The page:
Summary judgment is appropriate where the moving party shows there is no "genuine dispute as to any material fact and the movant is entitled to judgment as a matter of law." Fed.R.Civ.P. 56(a). In determining whether there is a "genuine" dispute as to material fact, "a court must construe the evidence in the light most favorable to the nonmoving party, drawing all inferences in that party's favor." Jeffreys v. City of New York, 426 F.3d 549, 553 (2d Cir. 2005) (citing Niagara Mohawk Power Corp. v. Jones Chern., Inc., 315 F.3d 171, 175 (2d Cir. 2003)). The burden of showing that "no [dispute as to any] material fact exists lies with the party seeking summary judgment." Id. (citing Adickes v. S.H. Kress & Co., 398 U.S. 144, 157 (1970)).

         To demonstrate the existence of a genuine issue of material fact, "[t]he opposing party must come forward with affidavits, depositions, or other sworn evidence as permitted by Fed.R.Civ.P. 56, setting forth specific facts showing there exists a genuine issue of material fact." Rule v. Brine, Inc., 85 F.3d 1002, 1011 (2d Cir. 1996). The nonmoving party successfully demonstrates a genuine issue of material fact if the record is such that "a reasonable jury could return a verdict for the nonmoving party." Fincher v. Depository Tr. & Clearing Corp., 604 F.3d 712, 720 (2d Cir. 2010) (quoting Roe v. City of Waterbury, 542 F.3d 31, 35 (2d Cir. 2008)) (internal quotation marks omitted).

         B. Securities Fraud Standard

         Section 10(b) of the Exchange Act and Rule 10b-5 "prohibit fraud in the purchase or sale of a security." SEC v. Frohling, 851 F.3d 132, 136 (2d Cir. 2016) (citation and internal quotation marks omitted). Those provisions are violated where a person "(1) made a material misrepresentation or a material omission as to which he had a duty to speak, or used a fraudulent device; (2) with scienter; (3) in connection with the purchase or sale of securities." Id.

         "A fact is to be considered material if there is a substantial likelihood that a reasonable person would consider it important in deciding whether to buy or sell shares." Azrielli v. Cohen Law Offices, 21 F.3d 512, 518 (2d Cir. 1994). To determine whether a statement is materially misleading, the court must determine "whether defendants' representations, taken together and in context, would have misl[ed] a reasonable investor about the nature of the [securities]." Olkey v. Hyperion 1999 Term Tr., Inc., 98 F.3d 2, 5 (2d Cir. 1996) (quoting McMahan & Co. v. Wherehouse Entertainment, Inc., 900 F.2d 576, 579 (2d Cir. 1990)) (internal quotation marks omitted; brackets in original). On summary judgment, materiality can be determined as a matter of law "[o]nly if the established omissions are so obviously important to an investor, that reasonable minds cannot differ on the question of materiality." TSC Indus., Inc. v. Northway, Inc., 426 U.S. 438, 450 (1976) (citation and internal quotation marks omitted). "For an omission to be actionable, the securities laws must impose a duty to disclose the omitted information." Resnik v. Swartz, 303 F.3d 147, 154 (2d Cir. 2002). The mere fact that information "may be relevant or of interest to a reasonable investor" does not require disclosure. Id.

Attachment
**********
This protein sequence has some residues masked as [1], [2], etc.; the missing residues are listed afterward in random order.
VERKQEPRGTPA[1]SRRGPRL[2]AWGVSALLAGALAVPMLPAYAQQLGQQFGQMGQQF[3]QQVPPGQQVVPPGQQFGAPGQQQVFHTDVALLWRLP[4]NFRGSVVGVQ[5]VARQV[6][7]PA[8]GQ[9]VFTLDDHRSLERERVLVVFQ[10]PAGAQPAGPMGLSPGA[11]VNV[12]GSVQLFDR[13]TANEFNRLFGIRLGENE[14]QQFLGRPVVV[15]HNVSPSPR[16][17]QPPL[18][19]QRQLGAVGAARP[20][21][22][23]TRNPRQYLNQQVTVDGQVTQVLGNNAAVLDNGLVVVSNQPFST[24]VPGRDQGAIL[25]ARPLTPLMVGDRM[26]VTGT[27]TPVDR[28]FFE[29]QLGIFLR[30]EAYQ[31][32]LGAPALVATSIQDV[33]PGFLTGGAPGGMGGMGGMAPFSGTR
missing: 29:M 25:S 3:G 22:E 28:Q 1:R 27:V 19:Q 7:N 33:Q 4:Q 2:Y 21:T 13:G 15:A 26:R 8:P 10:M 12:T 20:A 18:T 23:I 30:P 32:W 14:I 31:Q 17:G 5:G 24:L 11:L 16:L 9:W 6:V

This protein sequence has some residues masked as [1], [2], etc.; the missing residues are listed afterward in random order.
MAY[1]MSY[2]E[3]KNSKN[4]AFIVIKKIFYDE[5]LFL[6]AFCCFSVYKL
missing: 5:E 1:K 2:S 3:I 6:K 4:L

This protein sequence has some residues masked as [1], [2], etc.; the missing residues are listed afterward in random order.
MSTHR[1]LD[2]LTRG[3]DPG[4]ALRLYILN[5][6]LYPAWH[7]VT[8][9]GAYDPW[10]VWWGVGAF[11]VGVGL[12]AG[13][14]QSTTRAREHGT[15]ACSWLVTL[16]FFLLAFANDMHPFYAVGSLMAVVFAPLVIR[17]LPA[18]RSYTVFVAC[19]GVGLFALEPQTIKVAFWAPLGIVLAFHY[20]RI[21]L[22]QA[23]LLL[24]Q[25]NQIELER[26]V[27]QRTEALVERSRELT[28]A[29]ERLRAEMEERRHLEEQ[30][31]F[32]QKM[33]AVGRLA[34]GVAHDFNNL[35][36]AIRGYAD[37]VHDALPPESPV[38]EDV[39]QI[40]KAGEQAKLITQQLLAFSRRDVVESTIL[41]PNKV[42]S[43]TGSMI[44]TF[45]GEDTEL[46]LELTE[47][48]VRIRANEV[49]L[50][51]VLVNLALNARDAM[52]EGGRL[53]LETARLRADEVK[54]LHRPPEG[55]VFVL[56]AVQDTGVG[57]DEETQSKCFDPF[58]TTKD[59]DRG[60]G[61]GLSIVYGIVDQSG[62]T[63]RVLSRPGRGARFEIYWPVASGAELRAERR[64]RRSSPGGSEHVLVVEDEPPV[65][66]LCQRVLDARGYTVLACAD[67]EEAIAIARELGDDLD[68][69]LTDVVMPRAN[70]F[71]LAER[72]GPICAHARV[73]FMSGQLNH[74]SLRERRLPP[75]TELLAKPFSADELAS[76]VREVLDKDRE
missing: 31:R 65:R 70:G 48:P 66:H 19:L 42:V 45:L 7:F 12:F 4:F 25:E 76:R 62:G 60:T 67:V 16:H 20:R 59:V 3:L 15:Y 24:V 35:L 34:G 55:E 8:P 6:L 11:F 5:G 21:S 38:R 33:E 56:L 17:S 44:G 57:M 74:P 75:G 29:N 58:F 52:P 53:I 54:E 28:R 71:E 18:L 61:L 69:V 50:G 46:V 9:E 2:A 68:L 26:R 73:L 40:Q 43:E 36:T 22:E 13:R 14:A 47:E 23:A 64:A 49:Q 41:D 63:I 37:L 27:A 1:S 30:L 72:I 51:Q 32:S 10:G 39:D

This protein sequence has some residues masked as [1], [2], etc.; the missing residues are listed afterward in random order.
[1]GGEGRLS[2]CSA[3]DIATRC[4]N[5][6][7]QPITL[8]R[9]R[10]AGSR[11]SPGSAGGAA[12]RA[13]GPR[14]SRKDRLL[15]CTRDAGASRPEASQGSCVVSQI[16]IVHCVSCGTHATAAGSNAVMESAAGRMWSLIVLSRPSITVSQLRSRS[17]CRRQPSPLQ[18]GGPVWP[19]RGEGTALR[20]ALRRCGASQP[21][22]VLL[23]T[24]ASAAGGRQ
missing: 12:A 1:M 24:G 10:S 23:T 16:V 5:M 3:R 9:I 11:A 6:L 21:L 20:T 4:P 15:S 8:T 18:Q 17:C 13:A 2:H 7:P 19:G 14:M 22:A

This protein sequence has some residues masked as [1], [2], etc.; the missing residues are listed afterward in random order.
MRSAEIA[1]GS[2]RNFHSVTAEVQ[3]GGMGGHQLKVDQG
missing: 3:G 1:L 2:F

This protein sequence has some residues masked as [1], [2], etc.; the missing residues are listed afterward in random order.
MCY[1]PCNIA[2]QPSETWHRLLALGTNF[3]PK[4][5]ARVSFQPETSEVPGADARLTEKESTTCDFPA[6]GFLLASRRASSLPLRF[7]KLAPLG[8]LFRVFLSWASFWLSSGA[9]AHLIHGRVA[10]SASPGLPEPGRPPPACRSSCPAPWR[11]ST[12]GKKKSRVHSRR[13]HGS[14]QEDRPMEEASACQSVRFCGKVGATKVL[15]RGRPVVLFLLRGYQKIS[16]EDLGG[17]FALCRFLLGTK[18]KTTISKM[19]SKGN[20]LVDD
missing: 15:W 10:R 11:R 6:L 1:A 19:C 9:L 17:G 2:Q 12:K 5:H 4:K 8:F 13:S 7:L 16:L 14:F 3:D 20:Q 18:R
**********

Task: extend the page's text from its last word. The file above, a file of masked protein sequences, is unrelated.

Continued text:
Section 17(a) of the Securities Act prohibits fraud in the "offer or sale" of securities. Frohling, 851 F.3d at 136 (citation and internal quotation marks omitted). Its elements are "[e]ssentially the same" as the elements for claims under Section 10(b) and Rule 10b-5. Id. (citation and internal quotation marks omitted; brackets in original). With respect to claims under sections 17(a)(2) or (3), however, proof of negligence is sufficient to establish liability. SEC v. Ginder, 752 F.3d 569, 574 (2d Cir. 2014).

         III. DISCUSSION

         A. ...